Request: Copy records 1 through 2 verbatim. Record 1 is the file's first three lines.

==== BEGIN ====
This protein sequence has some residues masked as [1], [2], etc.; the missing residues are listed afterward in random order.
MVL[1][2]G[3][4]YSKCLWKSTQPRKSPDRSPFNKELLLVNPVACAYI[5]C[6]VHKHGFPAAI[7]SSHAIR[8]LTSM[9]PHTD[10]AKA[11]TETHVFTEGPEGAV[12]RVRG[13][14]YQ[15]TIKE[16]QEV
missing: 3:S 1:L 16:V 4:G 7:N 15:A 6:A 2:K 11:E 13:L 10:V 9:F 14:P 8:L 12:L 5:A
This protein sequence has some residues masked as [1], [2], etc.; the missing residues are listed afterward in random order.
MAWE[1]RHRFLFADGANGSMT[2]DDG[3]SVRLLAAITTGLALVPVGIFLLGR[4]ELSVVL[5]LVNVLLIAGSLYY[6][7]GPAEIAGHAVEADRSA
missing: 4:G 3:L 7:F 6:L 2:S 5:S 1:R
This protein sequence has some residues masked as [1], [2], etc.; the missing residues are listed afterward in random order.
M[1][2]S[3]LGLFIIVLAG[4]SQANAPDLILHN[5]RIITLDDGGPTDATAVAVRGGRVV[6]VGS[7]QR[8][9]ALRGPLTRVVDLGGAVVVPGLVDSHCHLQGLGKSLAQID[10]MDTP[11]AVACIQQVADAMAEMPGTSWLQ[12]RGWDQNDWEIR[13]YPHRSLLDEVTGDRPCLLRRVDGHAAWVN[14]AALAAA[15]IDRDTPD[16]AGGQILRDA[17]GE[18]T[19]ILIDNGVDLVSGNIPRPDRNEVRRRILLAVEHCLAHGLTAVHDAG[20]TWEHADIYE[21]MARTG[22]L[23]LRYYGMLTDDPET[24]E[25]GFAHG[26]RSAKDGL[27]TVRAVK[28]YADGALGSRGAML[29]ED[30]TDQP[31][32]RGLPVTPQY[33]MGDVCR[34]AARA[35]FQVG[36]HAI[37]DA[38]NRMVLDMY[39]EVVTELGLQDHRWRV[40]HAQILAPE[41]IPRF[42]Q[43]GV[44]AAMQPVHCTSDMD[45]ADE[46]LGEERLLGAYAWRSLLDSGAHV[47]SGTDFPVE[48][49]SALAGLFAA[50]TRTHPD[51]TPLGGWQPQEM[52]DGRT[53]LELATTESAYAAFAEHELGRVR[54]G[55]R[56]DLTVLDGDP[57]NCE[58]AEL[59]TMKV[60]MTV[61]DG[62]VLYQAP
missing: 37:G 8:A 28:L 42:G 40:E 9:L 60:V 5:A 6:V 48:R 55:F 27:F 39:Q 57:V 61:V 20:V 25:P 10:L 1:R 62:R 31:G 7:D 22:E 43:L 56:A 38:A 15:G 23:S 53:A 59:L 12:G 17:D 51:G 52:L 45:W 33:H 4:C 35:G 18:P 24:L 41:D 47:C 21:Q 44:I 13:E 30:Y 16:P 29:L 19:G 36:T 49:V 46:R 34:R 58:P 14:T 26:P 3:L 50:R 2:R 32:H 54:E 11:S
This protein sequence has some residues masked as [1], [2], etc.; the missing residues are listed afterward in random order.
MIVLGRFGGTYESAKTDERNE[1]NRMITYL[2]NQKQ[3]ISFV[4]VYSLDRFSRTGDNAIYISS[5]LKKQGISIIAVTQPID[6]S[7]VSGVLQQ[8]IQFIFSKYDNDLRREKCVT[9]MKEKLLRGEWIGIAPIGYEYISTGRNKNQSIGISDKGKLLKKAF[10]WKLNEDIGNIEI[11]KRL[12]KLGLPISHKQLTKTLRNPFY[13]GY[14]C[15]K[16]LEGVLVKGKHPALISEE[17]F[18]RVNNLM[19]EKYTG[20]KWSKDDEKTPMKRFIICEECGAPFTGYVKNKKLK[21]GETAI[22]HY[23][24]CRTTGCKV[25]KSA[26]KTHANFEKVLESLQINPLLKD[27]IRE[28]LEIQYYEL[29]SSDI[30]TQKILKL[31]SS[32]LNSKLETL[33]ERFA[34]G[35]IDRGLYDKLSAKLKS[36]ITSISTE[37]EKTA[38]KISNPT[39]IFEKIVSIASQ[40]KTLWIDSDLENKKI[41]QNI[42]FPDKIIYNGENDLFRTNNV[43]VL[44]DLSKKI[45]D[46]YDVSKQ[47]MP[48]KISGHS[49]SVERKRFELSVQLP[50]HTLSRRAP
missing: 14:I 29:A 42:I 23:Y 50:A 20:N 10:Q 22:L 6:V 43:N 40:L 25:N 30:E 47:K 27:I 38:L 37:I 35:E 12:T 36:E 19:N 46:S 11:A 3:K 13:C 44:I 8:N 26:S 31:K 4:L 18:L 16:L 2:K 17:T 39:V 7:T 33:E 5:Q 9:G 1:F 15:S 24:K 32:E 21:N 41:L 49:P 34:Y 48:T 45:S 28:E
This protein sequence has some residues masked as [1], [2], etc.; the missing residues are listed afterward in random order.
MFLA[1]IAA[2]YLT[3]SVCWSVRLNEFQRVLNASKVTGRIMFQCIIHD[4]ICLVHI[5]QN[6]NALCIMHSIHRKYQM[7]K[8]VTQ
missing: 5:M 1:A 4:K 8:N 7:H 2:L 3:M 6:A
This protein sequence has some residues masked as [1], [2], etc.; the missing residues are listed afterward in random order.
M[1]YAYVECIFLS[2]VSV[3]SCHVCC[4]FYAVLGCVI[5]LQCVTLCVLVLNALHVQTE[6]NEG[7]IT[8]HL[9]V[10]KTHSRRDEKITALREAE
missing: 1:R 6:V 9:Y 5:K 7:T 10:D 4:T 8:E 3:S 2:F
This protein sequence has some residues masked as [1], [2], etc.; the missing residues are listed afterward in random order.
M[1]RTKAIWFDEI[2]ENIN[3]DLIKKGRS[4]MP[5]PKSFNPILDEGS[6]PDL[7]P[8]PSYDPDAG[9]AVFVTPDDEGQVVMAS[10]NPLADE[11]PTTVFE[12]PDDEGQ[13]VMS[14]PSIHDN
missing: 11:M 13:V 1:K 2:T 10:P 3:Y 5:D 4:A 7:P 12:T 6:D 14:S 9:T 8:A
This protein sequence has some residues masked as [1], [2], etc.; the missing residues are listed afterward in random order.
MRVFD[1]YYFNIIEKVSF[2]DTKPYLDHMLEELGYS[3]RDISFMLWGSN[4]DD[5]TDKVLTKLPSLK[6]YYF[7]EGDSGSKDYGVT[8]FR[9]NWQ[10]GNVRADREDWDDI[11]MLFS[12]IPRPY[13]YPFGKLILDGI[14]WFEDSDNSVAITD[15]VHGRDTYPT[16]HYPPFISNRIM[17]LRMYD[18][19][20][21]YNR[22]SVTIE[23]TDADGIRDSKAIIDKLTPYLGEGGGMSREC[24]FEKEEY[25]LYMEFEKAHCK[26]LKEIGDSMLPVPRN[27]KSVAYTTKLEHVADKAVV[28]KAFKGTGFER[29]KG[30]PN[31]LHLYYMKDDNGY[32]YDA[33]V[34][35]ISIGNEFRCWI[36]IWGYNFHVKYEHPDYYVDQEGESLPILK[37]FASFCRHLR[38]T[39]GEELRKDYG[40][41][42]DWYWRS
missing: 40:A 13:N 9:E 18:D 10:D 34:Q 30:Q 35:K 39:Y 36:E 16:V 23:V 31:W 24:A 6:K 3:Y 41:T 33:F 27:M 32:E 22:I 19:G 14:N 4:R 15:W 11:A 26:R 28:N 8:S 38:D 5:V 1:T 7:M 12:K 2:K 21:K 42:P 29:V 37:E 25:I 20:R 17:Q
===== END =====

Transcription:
This protein sequence has some residues masked as [1], [2], etc.; the missing residues are listed afterward in random order.
MVL[1][2]G[3][4]YSKCLWKSTQPRKSPDRSPFNKELLLVNPVACAYI[5]C[6]VHKHGFPAAI[7]SSHAIR[8]LTSM[9]PHTD[10]AKA[11]TETHVFTEGPEGAV[12]RVRG[13][14]YQ[15]TIKE[16]QEV
missing: 3:S 1:L 16:V 4:G 7:N 15:A 6:A 2:K 11:E 13:L 10:V 9:F 14:P 8:L 12:L 5:A
This protein sequence has some residues masked as [1], [2], etc.; the missing residues are listed afterward in random order.
MAWE[1]RHRFLFADGANGSMT[2]DDG[3]SVRLLAAITTGLALVPVGIFLLGR[4]ELSVVL[5]LVNVLLIAGSLYY[6][7]GPAEIAGHAVEADRSA
missing: 4:G 3:L 7:F 6:L 2:S 5:S 1:R